The opening month of the lobster fishery in southwestern Nova Scotia has been a perfect storm of decreased landings, markets and prices and foul weather.
“For members of the Nova Scotia Seafood Alliance, the opening of the LFA 33 and 34 lobster season has been extremely challenging,” says executive director Leo Muise.
“Inflation, diminished markets and mother nature are all contributing factors. Buyers, processors and harvesters are all facing the highest ever operating costs. Therefore, buyers had to establish a buying price point at the wharf that would allow harvesters to operate and pay their bills. However, that price also had to be reflective of a volatile market like never seen before.”
The season opened with a $7/pound shore price increasing to the $8 range just before Christmas where it remained going into 2023.
Muise said in December, and in particular during the holiday season, demand for lobster in traditional markets like the United States, Europe, the Pacific Rim and the Middle East was greatly reduced.
“In some markets by more than 50 per cent,” he said. “To add to the problem, the lobster processing sector in Atlantic Canada and elsewhere, who normally buy more than 10 million pounds of lobster in December, lessened their orders to a fraction of normal as their sector also faces diminished worldwide demand for processed lobster products.”
“All lobster markets generally have been negatively impacted by the economic factors affecting the world at the moment — general inflation but especially food inflation, higher interest rates, ongoing COVID-19 challenges in some markets, the impacts of the Ukraine War and a general return to a more historical price range in protein prices after an irrational run up during the pandemic,” says LCC executive director Geoff Irvine.
“The late fall harvesting seasons in southwest Nova Scotia and New Brunswick have experienced a drop in landings volume anywhere between 10 and 20 per cent, mainly due to poor weather. Holiday demand has been poor in all key markets for different but connected reasons. European demand has been lacklustre due to ongoing food inflation and impacts on energy costs due to the war in Ukraine. China is typically a key market at this time of year and heading into the Chinese New Year at the end of January. With the change in COVID-19 policy in China, the key markets in Shanghai, Beijing and Guangzhou are very slow as people are not going out to try to avoid catching COVID-19. In North America, the market is also generally slow with fewer retail promotions in the U.S. and Canada due to consumers trading down to cheaper seafood proteins due to ongoing inflation, interest rate increases and general caution,” says Irvine.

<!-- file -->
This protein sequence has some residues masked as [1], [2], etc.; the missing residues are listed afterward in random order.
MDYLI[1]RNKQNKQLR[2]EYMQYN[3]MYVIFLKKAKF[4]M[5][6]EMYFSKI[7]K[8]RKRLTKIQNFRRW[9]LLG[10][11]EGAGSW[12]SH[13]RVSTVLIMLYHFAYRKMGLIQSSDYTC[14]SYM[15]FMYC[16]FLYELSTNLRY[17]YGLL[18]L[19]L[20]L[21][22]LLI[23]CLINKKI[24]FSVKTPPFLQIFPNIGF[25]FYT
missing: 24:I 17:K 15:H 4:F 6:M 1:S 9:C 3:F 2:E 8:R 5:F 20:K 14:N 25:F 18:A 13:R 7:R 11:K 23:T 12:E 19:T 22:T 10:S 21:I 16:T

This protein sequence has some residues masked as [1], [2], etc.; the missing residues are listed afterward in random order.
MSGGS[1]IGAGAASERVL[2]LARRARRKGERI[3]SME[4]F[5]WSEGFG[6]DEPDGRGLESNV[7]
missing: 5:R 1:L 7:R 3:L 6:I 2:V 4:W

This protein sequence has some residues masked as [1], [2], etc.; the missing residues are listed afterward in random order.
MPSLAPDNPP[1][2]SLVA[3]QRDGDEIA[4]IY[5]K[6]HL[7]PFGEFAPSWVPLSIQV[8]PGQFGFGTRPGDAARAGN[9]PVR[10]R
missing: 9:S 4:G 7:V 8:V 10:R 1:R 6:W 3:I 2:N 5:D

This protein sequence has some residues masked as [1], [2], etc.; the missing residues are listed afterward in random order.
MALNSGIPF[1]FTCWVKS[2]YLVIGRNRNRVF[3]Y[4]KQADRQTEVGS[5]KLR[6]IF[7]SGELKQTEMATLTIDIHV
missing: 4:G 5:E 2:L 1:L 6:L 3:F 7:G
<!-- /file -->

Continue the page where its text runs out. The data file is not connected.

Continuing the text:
According to statistics provided by the Lobster Council of Canada (LCC), live lobster prices decreased between 18 to 22 per cent between Sept. 8, 2022 and Dec. 13, 2022, dropping from a price range of $9.75 to $13.25/pound, to $7.85 to $10.50/pound. On April 5, 2022, live lobster was fetching between $14.45 to $16.50/pound, according to the statistics.
The frozen lobster market for lobster tails and meat in the U.S. has also been slow with wholesale prices steady for several months, albeit at 35 per cent lower for smaller sizes than 2021 and early 2022, says Irvine.
“Larger tails seem to hold their value due to supply. Since the spring, retailers have pulled back from promoting tails as prices adjusted and foodservice operators also pushed down the prices on lobster meat. This fall, the processing sector did not produce as much as they expected due to a slow start to LFA 34 and lacklustre market demand. Many processors closed early and will wait for next spring. The whole-in-shell markets in Europe and Asia were quite good in the spring with Canadian exporters hoping that their customers will not have hold over inventory when they begin to produce in May.”
Muise said typically in January the industry looks forward to increased demand from China as they prepare for Chinese New Year celebrations.
“Unfortunately, COVID-19 is continuing to have a huge negative impact on China’s economy and their society. There is concern among those marketing lobster in China that if this trend continues into 2023 it could negatively affect New Years celebrations and effectively reduce or eliminate demand for lobster. For the industry going forward the reality is that all players; harvesters, shore buyers, live exporters and processors recognize we are all facing difficult economic times worldwide and we must work together to provide price points that encourage our customers at home and around the world to continue to dine on Nova Scotia lobster,” said Muise.
Going into 2023, Irvine said the LCC has just been approved to be the proponent for two major trade development projects. “We will lead a trade mission (14 Atlantic Canadian companies) to Taiwan, Vietnam and Thailand in February. Activities will include an Export Café B to B event in each country and marketing activities including menu promotions, chef demonstrations and social media activations. The other project involves developing a digital marketing strategy to promote Atlantic Canadian seafood species in China. The LCC will also continue to focus on helping tell the Canadian story around North Atlantic right whale mitigation measures, communicating and advocating for marketing access issues in our key markets, marketing and promoting Canadian lobster with support from the Atlantic Fisheries Fund, managing the Nova Scotia and New Brunswick client group (with the stakeholder group from Prince Edward Island) for the Marine Stewardship Council eco-certification program and always providing market information for all of our members.”
The season opening in LFA 34 was delayed a week from Nov. 30 until Dec. 5 and in LFA 33, a day, due to weather. High winds and rough seas kept lobster fishermen ashore for many days throughout December.